Farming News - Organic wastes and energy crops sow the seeds for a green future for millions

Organic wastes and energy crops sow the seeds for a green future for millions

20 Oct 2017
Renewables

 

Green gas generated by energy crops and agricultural residues could help fuel millions of homes by 2050, according to a new report commissioned by gas distribution network Cadent.

 

It found that energy crops, such as miscanthus, and agricultural residues, including manure and straw, together with household rubbish and food waste, could generate between 68 and 183 TerraWatt hours of biomethane. That’s enough to meet the annual gas demand for seven to 15 million homes – potentially equivalent to domestic gas demand across the whole of south east England, London and East Anglia.

 

The Bioenergy Market Review, compiled by sustainable energy consultants Anthesis and E4tech, suggests that biomethane will continue to make an important contribution to renewable gas generation.

 

David Parkin, Cadent’s Director of Network Strategy, said: “In its Clean Growth Strategy the Government indicated that it would be exploring the potential of renewable gas and we are keen to work with them on this.

 

“The findings of this report show that with the right policies in place renewable gas could play a significant role in helping the UK meet its carbon reduction targets, particularly in heat and transport, which are lagging behind electricity.

 

“Economic studies suggest that relying solely on electricity to heat our homes and workplaces could be billions of pounds more expensive than ‘greening’ the gas network. Repurposing the existing gas network for ‘green’ gases would be over £10,000 cheaper per customer between now and 2050 and could open the door to a world-leading green industry, generating new jobs.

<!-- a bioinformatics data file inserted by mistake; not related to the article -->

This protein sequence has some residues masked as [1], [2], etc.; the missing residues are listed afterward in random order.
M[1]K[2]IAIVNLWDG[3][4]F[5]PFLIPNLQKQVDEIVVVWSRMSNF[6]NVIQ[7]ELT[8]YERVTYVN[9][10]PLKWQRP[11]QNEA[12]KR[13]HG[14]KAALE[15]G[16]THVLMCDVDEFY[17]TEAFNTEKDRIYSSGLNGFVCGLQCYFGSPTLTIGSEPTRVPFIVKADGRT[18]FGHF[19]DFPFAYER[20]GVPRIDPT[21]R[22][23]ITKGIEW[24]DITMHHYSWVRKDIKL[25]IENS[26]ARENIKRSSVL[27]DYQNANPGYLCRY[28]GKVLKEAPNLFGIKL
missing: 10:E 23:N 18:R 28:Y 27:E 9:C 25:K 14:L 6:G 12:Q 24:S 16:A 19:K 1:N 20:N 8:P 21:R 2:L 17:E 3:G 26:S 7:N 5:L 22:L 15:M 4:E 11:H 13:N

“Alongside other green energy solutions, renewable gas offers us an affordable, sustainable route to heat our homes and fuel transport, while tackling climate change, and contributing towards more sustainable waste management and cleaner air.”

 

The study recommends that the Government continue to support the development of best practice and improved sustainability frameworks, to better understand the energy-generating potential from energy crops, agricultural and forestry residues and short rotation forestry. This will also provide assurance around their sustainable use.

 

There are currently more than 80 biogas plants connected to Britain’s gas network. Crops, food waste, sewage and manure are fermented in anaerobic digesters – dubbed ‘concrete cows’ stomachs’ – to create biomethane.

 

On a single day this summer, for the first time, more than 250,000 cubic metres of renewable gas entered Cadent’s gas network, which covers North London, the Midlands, East Anglia and the North West. This is enough to heat all the homes in Liverpool or Sheffield.

 

The report indicates that renewable gas production could grow substantially over the next thirty years with the right support. It provides analysis of the wider range of feedstocks, including black bag wastes, which might be used should world-leading Bio-Substitute Natural Gas (BioSNG) technology be deployed more widely.

 

The world’s first BioSNG commercial demonstration plant, in Swindon, is due to open next year. The £25 million facility is being developed by Advanced Plasma Power, Progressive Energy, the Department of Transport, Cadent, and Wales and the West Utilities. For more information go to the website: http://gogreengas.com/

 

The Bioenergy Market Review can be found at  http://cadentgas.com/About-us/The-future-role-of-gas/Renewable-gas-potential